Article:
Black syncopated rhythm, African Tribal DNA is becoming a lost art. With each passing day, it’s more and more irrelevant. Not useful. Obsolete. And it’s sad. Being Black used to mean something. What was at one time a commodity is now a liability. Black people live through the drum, through song. Without the Blues, Black life means nothing. The Blues is our collective Black language. Developed out of our resistance to the global dehumanization of colored people, we established a new way to commune with our ancestry. Any freedoms we’ve been able to craft post-Columbus has been due to the music. And it’s through the music that any future salvation is to be found.
It used to be clear who was within the Black tradition and who wasn’t. The rhythmic code embedded in the music makes it apparent which artists are linked to the lineage. As we head deeper into…
Black In America: Thug Life – Richard Sherman Style
By Angriest Black Man In America, Black In America Series, Jan. 24 2014
So…suffice it to say I have a new hero: Richard Sherman. I am actually not a football fan. Honestly, I dislike the sport for its aggressive barbaric nature and some other ideological crap most people don’t care about. However, I don’t think anyone could have missed the media storm that was caused by Richard Sherman’s post-game interview on the field after his team’s win against the 49ers.
Release Date: January 16, 1998
Starring: Denzel Washington, John Goodman, Donald Sutherland
Runtime: 120 minutes
Content: Biblical worldview admitting God the creator, but focusing on fallen angels & demons, with some Christian references & some occult references; 49 obscenities & 4 profanities; extensive violence including man gassed in gas chamber, men shot, fights, dead bodies in bathtubs, men killed by lethal injections; no sex; glimpses of nude corpses but no private parts; alcohol use & abuse; drug use; cigarettes laced with poison; and, theological Continue reading →
Is ‘Precious’ the Next ‘Monster’s Ball’?
By Valerie C. Gilbert (2009)
Precious: Based on the Novel Push by Sapphire
Director: Lee Daniels
Cast: Gabourey Sidibe, Mo’Nique, Lenny Kravitz, Paula Patton, Mariah Carey, Sherri Shepherd
(Lionsgate; US theatrical: 6 Nov 2009; 2009)
When it comes to Hollywood and representation of African-American women, I propose that the present decade might be viewed as beginning with Monster’s Ball (2001) and ending with Precious: Based on the Novel ‘Push’ By Sapphire (2009). The two films have much in common. First, there is Lee Daniels, the producer who, for years, fought tirelessly to bring Monster’s Ball to the screen. Continue reading →
“Monster’s Ball” tries to convince us, in a raw, depressing Southern gothic style, that a Black woman in a small Georgia town will turn to a White man, who is an open racist, for sexual comfort and companionship. It also tells us that a racist will release his hatred when confronted with personal tragedy and the unexpected attention of a pretty, young Black woman. Beneath these two ideas is the old theme that love—even if it really is something else, like neediness or convenience—redeems and conquers all. Continue reading →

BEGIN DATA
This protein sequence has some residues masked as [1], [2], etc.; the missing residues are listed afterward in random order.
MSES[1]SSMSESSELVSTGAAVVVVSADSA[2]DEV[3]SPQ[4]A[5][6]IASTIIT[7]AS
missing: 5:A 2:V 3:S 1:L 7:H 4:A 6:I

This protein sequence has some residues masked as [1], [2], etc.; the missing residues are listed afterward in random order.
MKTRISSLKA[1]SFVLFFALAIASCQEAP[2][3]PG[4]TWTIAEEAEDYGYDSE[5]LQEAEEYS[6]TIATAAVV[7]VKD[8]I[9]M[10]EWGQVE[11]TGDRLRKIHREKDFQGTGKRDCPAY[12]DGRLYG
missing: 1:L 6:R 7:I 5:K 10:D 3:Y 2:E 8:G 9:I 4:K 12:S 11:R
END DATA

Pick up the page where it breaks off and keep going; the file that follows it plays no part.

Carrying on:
Josie and the Pussycats: Blueprint of the Mind Control Music Industry
By Vigilantcitizen.com, 2011
“Josie and the Pussycats” is a “girl band movie” aimed at children and young adolescents, especially young girls. At first glance, the flick seems to be one of those generic, God-awful teen movies. However, a closer look reveals how its overall tone and message are in sharp contrast to stereotypes of the genre. “Josie and the Pussycats” is indeed an acerbic critique of a morally bankrupt music industry. The most surprising thing about this 2001 movie is its frighteningly accurate predictions regarding today’s pop music and its Illuminati agenda: mind controlled artists, hypnotized masses, subliminal messages… it’s all there. This article will examine the movie’s themes and their relation to today’s music business context. Continue reading →
Review of Two Nations: Black and White, Separate, Hostile, Unequal, by Andrew Hacker
By David G. Lewis (1995)
The question of responsibility is the underlying premise behind the argument of race in America. Andrew Hacker tackles this controversial and often elusive issue in his book Two Nations: Black and White, Separate, Hostile, Unequal.
Noone will argue that racism in America is as old as the country itself. It was racism that almost totally annihilated the original inhabitants of this land, the American Indians. It was racism that lead Europeans to bring Africans from Africa to the New World for the slave trade at the rate of 100,000 per year for 200 years. It was that same racism that amounted to some 20 million human beings being displaced between America and the West Indies. Continue reading →